Resurrection

Resurrection

The Christian insists that not only does God act in the world, but he acted in a distinct person, in a particular way, and at a specific point in time. God raised Jesus Christ from the dead and, in doing so, expanded forever our possibilities beyond the natural and the material—beyond what we thought was possible for God or for ourselves.

Also, authentic faith in the resurrection of Jesus Christ from the dead resists making of it a symbol or a metaphor so as to better conform to the sensibilities of modern culture, or any culture for that matter.

The pagans and Jews of the first century AD would have been as comfortable with the resurrection as a symbol and metaphor as modern culture would be. But the apostles insisted that it was not a symbol or a metaphor and that what they saw on that Sunday after Christ’s crucifixion was him—and that they saw him not only alive but transformed. Christ came to them in the flesh—in a flesh that had been changed, elevated, transformed. As a result of seeing him in the flesh, they, too, had been changed and changed forever.

How could this be? The only explanation was the one that was closest to their experience. The explanation was that despite their earlier doubts, the Lord Jesus was actually who he had claimed to be. It was all true and really happened. He is the Christ. He is the Messiah. He is the Son of God. He is the Lord. And if that identity is the source of the truth of Christ’s resurrection from dead, the limitations that constrain us to think that this world is all that there is are expanded into possibilities that do not permit us to rest in what is merely material.

If Christ is risen from the dead, we do not, when all is said and done, merely come to the grief of a grave, but are given something greater than what our narrow minds conceive to be possible. Death is not the end. We might think that it is, but God thinks otherwise, and God does more than just think otherwise. God shows us in Christ that death is not what we think it to be.

If Christ is raised, our faith is not in vain and this world is directed by a meaning and purpose that exceeds the power of death. Not only does Sunday morning have meaning, but every day has meaning—and every day has a purpose too! This purpose is greater than what has come to be called natural, and it is all part of a design grander than anything of our own making.

— Father Steve Grunow (Excerpt from Word on Fire Blog, April 2, 2018)

After the sabbath, as the first day of the week was dawning, Mary Magdalene and the other Mary came to see the tomb. And behold, there was a great earthquake; for an angel of the Lord descended from heaven, approached, rolled back the stone, and sat upon it. His appearance was like lightning and his clothing was white as snow. The guards were shaken with fear of him and became like dead men. Then the angel said to the women in reply, “Do not be afraid! I know that you are seeking Jesus the crucified. He is not here, for he has been raised just as he said. Come and see the place where he lay. Then go quickly and tell his disciples, ‘He has been raised from the dead, and he is going before you to Galilee; there you will see him.’ Behold, I have told you.” (Matthew. 28:1-7).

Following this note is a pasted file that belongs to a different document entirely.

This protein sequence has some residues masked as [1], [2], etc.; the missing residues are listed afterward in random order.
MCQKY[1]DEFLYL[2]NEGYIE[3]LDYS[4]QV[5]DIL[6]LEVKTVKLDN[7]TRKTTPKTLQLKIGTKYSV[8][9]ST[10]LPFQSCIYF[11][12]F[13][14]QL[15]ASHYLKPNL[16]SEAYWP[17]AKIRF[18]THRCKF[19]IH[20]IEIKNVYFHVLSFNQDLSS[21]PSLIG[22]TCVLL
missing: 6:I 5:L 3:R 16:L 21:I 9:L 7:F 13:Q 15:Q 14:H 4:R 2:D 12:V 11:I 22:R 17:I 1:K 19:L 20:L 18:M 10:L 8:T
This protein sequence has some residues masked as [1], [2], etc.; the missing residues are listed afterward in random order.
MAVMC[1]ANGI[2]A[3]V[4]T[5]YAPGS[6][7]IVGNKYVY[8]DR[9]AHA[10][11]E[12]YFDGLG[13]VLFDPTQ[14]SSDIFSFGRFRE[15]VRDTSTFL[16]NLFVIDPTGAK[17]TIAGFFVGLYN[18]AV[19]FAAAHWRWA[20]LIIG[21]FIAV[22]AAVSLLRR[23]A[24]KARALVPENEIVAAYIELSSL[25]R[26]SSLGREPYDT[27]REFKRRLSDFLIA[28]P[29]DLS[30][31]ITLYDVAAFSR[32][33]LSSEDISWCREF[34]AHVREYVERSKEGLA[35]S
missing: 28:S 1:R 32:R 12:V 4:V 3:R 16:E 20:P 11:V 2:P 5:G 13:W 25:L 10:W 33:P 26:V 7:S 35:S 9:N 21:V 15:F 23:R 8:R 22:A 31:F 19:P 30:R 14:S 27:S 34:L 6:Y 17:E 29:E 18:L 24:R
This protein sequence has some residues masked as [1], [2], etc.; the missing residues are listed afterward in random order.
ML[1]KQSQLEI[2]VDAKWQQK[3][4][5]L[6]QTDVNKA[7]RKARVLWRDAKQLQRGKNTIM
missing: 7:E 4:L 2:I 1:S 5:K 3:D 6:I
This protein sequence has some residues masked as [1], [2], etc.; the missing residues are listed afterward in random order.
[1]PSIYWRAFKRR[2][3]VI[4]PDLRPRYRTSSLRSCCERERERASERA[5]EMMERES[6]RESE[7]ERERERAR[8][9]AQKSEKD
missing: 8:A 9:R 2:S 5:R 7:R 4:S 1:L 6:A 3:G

And it happened that, while he was with them at table, he took bread, said the blessing, broke it, and gave it to them. With that their eyes were opened and they recognized him, but he vanished from their sight. Then they said to each other, “Were not our hearts burning [within us] while he spoke to us on the way and opened the scriptures to us?” So they set out at once and returned to Jerusalem where they found gathered together the eleven and those with them who were saying, “The Lord has truly been raised and has appeared to Simon!” Then the two recounted what had taken place on the way and how he was made known to them in the breaking of the bread. (Luke. 24:30-35).

For I handed on to you as of first importance what I also received: that Christ died for our sins in accordance with the scriptures; that he was buried; that he was raised on the third day in accordance with the scriptures; that he appeared to Cephas, then to the Twelve. After that, he appeared to more than five hundred brothers at once, most of whom are still living, though some have fallen asleep. (1 Corinthians. 15:3-6).

You denied the Holy and Righteous One and asked that a murderer be released to you. The author of life you put to death, but God raised him from the dead; of this we are witnesses. (Acts 3:14-15).

We know that Christ, raised from the dead, dies no more; death no longer has power over him. As to his death, he died to sin once and for all; as to his life, he lives for God. (Romans. 6:9-10).

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